“Tourism as we knew it is over,” says Brian Chesky, CEO of Airbnb.
The crisis caused by the coronavirus pandemic is affecting the tourism industry without precedent, and the latest to demonstrate its effect has been Brian Chesky, CEO of Airbnb. “It took us 12 years to build Airbnb, and we lost almost everything in four to six weeks,” said Chesky.
Airbnb was one of the fastest-growing companies in the last decade and was preparing to go public. Now, like many tourism-related companies, it faces an uncertain future due to international restrictions as well as fears of new outbreaks.
“Tourism as we knew it is over. I don’t want to say that the journey is over, but rather that the model we knew has died and will not return,” said the CEO of Airbnb in an interview on CNBC.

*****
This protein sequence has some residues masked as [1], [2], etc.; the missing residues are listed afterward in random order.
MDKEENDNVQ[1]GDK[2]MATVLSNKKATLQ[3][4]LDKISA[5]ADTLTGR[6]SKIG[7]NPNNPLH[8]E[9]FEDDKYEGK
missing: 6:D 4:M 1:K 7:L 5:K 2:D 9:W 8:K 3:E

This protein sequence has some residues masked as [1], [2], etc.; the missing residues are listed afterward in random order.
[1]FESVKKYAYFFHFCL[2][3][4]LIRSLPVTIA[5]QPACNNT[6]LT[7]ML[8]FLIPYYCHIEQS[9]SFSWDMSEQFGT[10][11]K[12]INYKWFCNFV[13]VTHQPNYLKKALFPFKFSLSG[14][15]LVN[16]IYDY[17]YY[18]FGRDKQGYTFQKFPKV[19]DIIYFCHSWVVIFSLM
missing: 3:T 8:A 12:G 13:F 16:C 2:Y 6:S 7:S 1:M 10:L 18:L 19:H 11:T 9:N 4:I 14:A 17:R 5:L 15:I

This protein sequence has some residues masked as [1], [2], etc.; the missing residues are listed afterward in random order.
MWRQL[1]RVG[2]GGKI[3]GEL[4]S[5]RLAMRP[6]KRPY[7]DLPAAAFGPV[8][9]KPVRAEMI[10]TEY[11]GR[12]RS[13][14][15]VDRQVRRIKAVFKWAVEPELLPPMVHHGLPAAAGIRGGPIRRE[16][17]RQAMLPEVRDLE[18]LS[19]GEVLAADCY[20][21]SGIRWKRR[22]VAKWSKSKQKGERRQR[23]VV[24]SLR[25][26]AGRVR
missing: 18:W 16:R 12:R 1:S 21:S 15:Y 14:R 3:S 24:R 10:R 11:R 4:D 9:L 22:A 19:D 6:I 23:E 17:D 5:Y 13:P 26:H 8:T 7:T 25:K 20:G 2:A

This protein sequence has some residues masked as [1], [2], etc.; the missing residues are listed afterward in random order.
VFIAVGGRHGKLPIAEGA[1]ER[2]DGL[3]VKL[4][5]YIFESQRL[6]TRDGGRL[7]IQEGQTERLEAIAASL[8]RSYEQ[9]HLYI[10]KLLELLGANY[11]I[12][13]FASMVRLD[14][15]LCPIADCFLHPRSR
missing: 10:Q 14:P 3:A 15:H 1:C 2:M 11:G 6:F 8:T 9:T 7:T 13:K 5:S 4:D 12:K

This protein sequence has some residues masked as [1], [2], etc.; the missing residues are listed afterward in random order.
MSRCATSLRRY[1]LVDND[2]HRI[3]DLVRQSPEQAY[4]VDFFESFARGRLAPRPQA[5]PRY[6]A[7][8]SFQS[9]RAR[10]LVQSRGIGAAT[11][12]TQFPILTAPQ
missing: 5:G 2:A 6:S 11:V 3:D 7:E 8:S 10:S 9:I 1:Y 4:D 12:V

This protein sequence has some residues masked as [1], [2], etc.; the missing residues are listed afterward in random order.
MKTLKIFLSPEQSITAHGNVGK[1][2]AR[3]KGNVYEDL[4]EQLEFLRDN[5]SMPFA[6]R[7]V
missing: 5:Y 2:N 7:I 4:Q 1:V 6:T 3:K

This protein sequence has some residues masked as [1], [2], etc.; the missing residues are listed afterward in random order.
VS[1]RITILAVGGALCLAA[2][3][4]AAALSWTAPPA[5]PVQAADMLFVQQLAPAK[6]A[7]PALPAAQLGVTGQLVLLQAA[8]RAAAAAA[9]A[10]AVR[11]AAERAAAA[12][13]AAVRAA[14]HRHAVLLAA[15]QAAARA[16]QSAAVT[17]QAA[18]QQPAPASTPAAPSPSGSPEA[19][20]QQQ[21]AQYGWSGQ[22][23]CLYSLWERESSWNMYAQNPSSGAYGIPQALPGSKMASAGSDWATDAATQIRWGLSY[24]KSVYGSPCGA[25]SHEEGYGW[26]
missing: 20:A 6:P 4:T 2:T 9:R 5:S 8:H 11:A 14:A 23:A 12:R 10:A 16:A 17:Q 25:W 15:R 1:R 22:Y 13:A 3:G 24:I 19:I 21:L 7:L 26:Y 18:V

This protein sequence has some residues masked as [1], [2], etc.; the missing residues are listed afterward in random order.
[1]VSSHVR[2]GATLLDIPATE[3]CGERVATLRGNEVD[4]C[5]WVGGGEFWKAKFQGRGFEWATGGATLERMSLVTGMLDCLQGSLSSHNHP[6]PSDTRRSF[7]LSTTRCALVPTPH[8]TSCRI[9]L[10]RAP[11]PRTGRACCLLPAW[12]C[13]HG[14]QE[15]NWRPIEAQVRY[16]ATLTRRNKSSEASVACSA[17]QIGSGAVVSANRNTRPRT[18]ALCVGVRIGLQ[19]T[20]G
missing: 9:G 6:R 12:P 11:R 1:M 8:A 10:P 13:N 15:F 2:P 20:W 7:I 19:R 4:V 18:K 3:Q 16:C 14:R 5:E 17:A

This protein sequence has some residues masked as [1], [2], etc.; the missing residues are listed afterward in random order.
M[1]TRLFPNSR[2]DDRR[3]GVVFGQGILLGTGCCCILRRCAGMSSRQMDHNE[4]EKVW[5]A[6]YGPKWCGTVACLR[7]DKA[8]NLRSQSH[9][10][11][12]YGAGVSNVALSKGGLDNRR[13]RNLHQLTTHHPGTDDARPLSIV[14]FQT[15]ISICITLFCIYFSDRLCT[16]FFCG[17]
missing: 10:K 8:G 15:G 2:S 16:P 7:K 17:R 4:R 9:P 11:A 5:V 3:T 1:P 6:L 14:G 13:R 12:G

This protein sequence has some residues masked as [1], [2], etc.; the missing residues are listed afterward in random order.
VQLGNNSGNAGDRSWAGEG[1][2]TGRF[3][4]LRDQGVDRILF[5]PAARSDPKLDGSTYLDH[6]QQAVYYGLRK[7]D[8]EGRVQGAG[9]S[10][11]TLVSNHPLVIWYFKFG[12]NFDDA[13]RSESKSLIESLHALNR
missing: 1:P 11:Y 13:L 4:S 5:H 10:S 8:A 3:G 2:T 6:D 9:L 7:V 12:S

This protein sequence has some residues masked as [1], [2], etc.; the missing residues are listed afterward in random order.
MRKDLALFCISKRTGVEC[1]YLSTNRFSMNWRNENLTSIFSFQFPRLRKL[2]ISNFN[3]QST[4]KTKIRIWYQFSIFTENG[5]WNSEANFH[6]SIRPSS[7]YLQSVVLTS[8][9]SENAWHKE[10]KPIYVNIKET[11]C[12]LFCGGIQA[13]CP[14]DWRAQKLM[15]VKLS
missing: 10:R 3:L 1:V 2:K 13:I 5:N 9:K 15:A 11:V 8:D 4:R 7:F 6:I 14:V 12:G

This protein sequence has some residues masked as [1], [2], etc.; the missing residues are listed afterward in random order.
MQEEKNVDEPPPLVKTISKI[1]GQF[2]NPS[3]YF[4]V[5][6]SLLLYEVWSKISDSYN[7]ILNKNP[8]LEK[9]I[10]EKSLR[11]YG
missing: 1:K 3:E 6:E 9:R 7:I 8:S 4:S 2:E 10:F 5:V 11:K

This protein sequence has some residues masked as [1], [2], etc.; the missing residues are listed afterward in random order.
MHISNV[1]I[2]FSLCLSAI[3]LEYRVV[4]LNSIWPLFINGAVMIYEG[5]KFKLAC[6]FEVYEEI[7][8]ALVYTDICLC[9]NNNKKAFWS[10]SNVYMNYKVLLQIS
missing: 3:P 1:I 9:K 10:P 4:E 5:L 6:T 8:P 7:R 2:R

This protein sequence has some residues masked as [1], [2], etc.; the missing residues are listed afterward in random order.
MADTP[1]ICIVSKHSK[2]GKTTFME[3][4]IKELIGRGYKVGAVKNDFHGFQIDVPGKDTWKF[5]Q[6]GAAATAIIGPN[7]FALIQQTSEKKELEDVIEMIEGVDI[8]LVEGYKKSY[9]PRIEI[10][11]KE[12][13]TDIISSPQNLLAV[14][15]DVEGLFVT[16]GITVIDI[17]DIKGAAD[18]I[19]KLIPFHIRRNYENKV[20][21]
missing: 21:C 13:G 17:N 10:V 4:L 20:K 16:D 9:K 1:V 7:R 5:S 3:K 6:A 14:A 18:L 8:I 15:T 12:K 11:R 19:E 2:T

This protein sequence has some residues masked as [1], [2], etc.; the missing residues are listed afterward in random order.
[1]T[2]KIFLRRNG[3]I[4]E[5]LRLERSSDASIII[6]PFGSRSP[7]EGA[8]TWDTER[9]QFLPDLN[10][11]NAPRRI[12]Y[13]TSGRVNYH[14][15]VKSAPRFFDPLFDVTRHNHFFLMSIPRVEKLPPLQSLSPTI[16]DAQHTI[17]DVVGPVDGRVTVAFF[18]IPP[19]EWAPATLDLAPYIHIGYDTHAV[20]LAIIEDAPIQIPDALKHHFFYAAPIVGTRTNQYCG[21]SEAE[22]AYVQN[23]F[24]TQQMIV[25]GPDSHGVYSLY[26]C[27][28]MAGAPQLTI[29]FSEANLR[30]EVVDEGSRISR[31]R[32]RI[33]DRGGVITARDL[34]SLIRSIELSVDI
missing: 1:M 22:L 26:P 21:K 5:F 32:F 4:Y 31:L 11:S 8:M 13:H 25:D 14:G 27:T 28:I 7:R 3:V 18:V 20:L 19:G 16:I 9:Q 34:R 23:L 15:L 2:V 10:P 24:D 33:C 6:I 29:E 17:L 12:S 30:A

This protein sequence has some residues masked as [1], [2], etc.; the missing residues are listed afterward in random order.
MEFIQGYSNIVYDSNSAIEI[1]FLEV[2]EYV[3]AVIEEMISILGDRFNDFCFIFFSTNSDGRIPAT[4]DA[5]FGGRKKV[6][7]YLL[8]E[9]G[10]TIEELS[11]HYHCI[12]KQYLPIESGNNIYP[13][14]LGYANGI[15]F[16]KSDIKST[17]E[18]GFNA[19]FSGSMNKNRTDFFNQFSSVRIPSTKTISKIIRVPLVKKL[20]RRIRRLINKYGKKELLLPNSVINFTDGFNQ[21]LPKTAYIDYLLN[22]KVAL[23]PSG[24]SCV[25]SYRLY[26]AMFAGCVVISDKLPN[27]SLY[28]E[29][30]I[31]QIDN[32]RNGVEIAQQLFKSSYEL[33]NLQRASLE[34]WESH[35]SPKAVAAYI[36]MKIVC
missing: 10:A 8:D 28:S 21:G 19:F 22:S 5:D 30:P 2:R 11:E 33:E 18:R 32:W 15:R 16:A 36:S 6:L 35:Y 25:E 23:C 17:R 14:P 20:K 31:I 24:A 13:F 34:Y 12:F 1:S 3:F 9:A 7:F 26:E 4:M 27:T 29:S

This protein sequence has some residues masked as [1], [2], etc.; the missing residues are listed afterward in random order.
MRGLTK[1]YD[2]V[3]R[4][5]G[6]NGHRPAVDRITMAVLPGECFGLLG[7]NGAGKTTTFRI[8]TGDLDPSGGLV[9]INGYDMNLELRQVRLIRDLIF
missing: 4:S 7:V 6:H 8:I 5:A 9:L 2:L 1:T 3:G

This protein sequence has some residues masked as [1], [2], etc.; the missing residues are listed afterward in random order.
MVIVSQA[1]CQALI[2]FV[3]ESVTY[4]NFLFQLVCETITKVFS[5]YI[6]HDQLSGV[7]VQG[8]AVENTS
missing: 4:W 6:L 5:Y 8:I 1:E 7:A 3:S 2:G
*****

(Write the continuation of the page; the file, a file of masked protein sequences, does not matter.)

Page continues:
“People are saying they want to get out of the house, but they want to be safe. They don’t want to get on aeroplanes. They don’t want to travel for business. They don’t want to cross borders,” he said, later explaining that the trend will lean towards domestic and local tourism, close to the big cities or without leaving the country. “What they are willing to do is get in a car and drive a couple of hundred miles to a small community where they were willing to stay in a house,” Chesky adds.
Despite the devastating consequences, the CEO of the platform points out that the market “seems to be recovering”, but he’s wary of the consequences that new outbreaks and lockdowns can have. “We are recovering faster than we thought, but I don't want to have false hopes,” he says while warning that his company is not “absolutely out of the woods.”
A few weeks ago, Airbnb made its biggest cut since its founding and one of the largest in the tech industry during the pandemic, when 1,900 employees were laid off, or approximately 25% of its workforce. The company redefined its business strategy and cut back on non-essentials to survive this season, for example, in marketing and advertising.